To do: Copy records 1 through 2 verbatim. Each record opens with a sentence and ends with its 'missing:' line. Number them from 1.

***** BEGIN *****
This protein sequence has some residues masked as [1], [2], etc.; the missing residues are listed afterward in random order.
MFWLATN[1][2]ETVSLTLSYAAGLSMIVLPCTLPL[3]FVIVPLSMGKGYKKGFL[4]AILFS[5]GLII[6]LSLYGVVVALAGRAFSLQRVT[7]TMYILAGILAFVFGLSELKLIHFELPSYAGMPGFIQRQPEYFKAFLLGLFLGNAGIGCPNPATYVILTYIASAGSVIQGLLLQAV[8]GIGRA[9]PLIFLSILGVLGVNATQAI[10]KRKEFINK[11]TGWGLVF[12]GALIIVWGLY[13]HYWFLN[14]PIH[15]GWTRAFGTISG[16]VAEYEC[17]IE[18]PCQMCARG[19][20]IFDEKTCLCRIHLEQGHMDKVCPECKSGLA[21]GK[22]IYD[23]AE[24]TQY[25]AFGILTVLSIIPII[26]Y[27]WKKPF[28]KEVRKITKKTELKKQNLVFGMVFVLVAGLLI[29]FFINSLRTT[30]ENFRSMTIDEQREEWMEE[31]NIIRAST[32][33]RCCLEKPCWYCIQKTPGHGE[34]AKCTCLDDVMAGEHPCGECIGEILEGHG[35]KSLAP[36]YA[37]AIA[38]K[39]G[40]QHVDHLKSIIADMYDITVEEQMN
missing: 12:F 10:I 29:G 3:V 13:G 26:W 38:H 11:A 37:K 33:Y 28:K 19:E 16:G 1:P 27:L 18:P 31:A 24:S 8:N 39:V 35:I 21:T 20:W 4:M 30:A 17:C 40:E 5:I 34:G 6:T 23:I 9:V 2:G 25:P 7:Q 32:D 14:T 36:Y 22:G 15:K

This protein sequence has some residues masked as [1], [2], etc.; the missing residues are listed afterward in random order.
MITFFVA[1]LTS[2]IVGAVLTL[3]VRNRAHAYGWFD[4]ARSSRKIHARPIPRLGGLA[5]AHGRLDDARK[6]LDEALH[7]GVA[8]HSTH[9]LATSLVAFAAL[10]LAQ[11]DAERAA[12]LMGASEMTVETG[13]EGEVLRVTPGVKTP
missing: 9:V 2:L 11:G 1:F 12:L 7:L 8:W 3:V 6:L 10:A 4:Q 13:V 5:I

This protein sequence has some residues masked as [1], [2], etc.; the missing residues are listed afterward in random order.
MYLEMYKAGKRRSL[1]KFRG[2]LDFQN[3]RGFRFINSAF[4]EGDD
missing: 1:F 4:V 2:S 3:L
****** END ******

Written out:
This protein sequence has some residues masked as [1], [2], etc.; the missing residues are listed afterward in random order.
MFWLATN[1][2]ETVSLTLSYAAGLSMIVLPCTLPL[3]FVIVPLSMGKGYKKGFL[4]AILFS[5]GLII[6]LSLYGVVVALAGRAFSLQRVT[7]TMYILAGILAFVFGLSELKLIHFELPSYAGMPGFIQRQPEYFKAFLLGLFLGNAGIGCPNPATYVILTYIASAGSVIQGLLLQAV[8]GIGRA[9]PLIFLSILGVLGVNATQAI[10]KRKEFINK[11]TGWGLVF[12]GALIIVWGLY[13]HYWFLN[14]PIH[15]GWTRAFGTISG[16]VAEYEC[17]IE[18]PCQMCARG[19][20]IFDEKTCLCRIHLEQGHMDKVCPECKSGLA[21]GK[22]IYD[23]AE[24]TQY[25]AFGILTVLSIIPII[26]Y[27]WKKPF[28]KEVRKITKKTELKKQNLVFGMVFVLVAGLLI[29]FFINSLRTT[30]ENFRSMTIDEQREEWMEE[31]NIIRAST[32][33]RCCLEKPCWYCIQKTPGHGE[34]AKCTCLDDVMAGEHPCGECIGEILEGHG[35]KSLAP[36]YA[37]AIA[38]K[39]G[40]QHVDHLKSIIADMYDITVEEQMN
missing: 12:F 10:I 29:G 3:V 13:G 26:W 38:H 11:A 37:K 33:Y 28:K 19:E 16:G 1:P 27:L 18:P 31:A 24:S 8:N 39:V 35:I 21:T 20:W 4:M 30:A 17:C 40:E 5:I 34:G 6:T 23:I 9:V 2:G 25:P 7:Q 32:D 14:T 36:Y 22:G 15:K

This protein sequence has some residues masked as [1], [2], etc.; the missing residues are listed afterward in random order.
MITFFVA[1]LTS[2]IVGAVLTL[3]VRNRAHAYGWFD[4]ARSSRKIHARPIPRLGGLA[5]AHGRLDDARK[6]LDEALH[7]GVA[8]HSTH[9]LATSLVAFAAL[10]LAQ[11]DAERAA[12]LMGASEMTVETG[13]EGEVLRVTPGVKTP
missing: 9:V 2:L 11:G 1:F 12:L 7:L 8:W 3:V 6:L 10:A 4:Q 13:V 5:I